The drive mechanism 16 includes electrical and mechanical components that receive, position and access tape cartridges. The drive mechanism has components to lock a tape cartridge 17 a, 17 b in place, an ejection motor and transducer heads (not shown).
For purposes of cleaning the transducer heads of the tape drive 14, the drive mechanism is also adapted to receive a head-cleaning medium in the form of a designated, dedicated cleaning tape cartridge 17 b, containing head-cleaning tape that is particularly suitable for cleaning purposes. For example, the head-cleaning tape can have increased abrasivity. Generally, the quality of data transfer between the transducer heads and the cleaning cartridge 17 b tape is impaired compared to the quality of data transfer between the transducer heads and the data cartridge 17 a tape.
Whilst the tape drive 14 is exemplified as of the helical-scan type, it will be apparent that any other suitable type of tape drive can be employed with the invention, for example a linear type of tape drive as used, for example, in the well known Linear Tape Open (LTO) format.
The drive engine 15 is a data processor that is programmed to supervise the operations of the drive mechanism 16 and to manage the flow of data to be written in or read from a tape data cartridge 17 a received in the tape drive 14. The drive engine 15 is programmed to monitor error control performance of the drive 14, and to use the results of this monitoring to calculate and store, for example in volatile memory of the drive 14, an average error rate of data that is written on a tape data cartridge 17 a that is loaded in the tape drive 14. For example, to calculate the average error rate the number of errors per 10,000-frame set of data written to and/or read from the data cartridge 17 a is stored for each of up to 16 sequential sets of 10,000 frames, and the number of errors per 10,000 frames, averaged over the number of sets, is used as the average error rate. On reaching 16 sets, a window of the most recently transferred 16 sequential sets is maintained as the transducer heads progress relative to the data tape medium, until it is necessary to reset the window and restart the sequence following a discontinuity event such as, for example, a rewind, head reposition or cartridge unload operation by the drive 14. Alternatively, any other convenient type of averaging method can be applied to data from the monitoring.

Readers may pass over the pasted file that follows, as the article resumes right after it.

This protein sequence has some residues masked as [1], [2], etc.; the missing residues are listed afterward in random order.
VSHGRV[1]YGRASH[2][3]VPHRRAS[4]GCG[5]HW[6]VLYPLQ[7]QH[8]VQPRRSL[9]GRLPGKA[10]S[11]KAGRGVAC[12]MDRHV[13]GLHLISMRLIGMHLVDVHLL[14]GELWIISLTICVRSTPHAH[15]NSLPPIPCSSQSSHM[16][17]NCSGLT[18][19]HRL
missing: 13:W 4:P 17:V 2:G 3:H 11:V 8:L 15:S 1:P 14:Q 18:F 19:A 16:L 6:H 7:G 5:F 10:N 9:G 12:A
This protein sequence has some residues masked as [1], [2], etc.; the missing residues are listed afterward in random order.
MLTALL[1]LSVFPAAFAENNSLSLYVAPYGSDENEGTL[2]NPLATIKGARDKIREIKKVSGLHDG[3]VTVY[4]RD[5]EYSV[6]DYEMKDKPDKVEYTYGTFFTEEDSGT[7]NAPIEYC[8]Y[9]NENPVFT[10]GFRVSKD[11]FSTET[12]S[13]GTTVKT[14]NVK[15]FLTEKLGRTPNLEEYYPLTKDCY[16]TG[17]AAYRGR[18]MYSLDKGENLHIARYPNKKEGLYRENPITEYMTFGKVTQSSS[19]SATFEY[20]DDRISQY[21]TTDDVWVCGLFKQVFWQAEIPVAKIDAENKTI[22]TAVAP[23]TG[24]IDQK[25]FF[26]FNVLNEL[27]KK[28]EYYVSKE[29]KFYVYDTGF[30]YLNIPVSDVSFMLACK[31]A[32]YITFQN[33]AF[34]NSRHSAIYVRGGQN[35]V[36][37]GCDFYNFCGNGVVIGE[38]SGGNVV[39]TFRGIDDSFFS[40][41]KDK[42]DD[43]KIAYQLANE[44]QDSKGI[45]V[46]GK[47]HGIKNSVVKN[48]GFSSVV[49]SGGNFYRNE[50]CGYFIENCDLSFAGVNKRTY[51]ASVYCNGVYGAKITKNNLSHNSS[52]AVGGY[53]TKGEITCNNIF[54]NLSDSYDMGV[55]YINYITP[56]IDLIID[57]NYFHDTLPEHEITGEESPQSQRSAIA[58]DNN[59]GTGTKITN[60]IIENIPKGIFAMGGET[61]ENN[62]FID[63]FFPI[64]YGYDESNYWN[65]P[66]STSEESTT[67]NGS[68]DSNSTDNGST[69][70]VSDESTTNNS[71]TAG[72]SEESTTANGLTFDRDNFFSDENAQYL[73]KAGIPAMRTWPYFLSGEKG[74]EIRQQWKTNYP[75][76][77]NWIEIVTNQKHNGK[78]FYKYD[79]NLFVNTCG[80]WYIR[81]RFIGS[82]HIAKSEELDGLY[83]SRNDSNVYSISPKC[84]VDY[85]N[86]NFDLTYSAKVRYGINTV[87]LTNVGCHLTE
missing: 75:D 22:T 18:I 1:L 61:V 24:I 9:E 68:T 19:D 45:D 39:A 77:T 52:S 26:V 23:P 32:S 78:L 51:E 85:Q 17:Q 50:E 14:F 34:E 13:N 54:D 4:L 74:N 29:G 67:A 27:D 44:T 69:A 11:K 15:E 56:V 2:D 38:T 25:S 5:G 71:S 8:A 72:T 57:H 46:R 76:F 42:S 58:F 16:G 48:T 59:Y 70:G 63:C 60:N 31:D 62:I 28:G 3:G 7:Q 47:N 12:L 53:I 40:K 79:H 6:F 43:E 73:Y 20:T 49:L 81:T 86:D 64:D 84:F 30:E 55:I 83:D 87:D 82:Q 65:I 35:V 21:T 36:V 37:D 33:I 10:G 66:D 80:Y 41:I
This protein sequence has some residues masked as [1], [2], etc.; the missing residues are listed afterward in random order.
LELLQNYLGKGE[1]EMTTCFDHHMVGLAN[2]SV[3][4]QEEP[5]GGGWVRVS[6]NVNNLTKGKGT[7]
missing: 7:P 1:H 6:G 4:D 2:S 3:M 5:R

Average error rates resulting from the monitoring are stored in non-volatile memory accessible to the drive 14 in pairs comprising averages respectively taken i) immediately prior to a clean operation and ii) soon after commencement of transfer of data between the drive 14 and the tape of the next data cartridge 17 a received in the drive 14 immediately subsequent to the clean operation. Any convenient number of pairs, for example up to the last ten pairs, are stored in non-volatile memory. These stored pairs of averages provide a record of cleaning effectiveness 9 of the last ten sequential cleans (fewer if the drive has not yet carried out ten cleaning operations).
The drive 14 can be arranged to store the present average error rate to non-volatile memory in response, for example, to a data cartridge unload operation, report of drive error, expiry of a predetermined time period, or any other appropriate event. In response to a cleaning cartridge 17 b being recognised in the drive 14, the pre-clean average error rate, based on the last 16 set window or part thereof from the previous data transfer (read and/or write) operations, is stored, or retained, as part of the record of cleaning effectiveness 9. Furthermore, immediately subsequent to a clean, following insertion of a data cartridge 17 a in the drive 14 and commencement of data transfer between the drive 14 and the tape of the data cartridge 17 a, the drive 14 is arranged to store the post-clean average error rate as part of the record of cleaning effectiveness 9. For example, the post-clean average error can be stored based on a predetermined time period following commencement of data transfer between the drive 14 and the tape of the data cartridge 17 a, or following data transfer (reading and/or writing) of a predetermined amount of data (such as 16 data sets) from or to the tape of the data cartridge 17 a.
Three head-cleaning algorithms 18 are stored in non-volatile memory of the tape drive 14, relating respectively to sequences of operations to be carried out by the drive 14 during standard, moderate and extended quality cleans using a designated cleaning cartridge 17 b. For example, the standard clean quality algorithm specifies a 1× cleaning sequence as follows: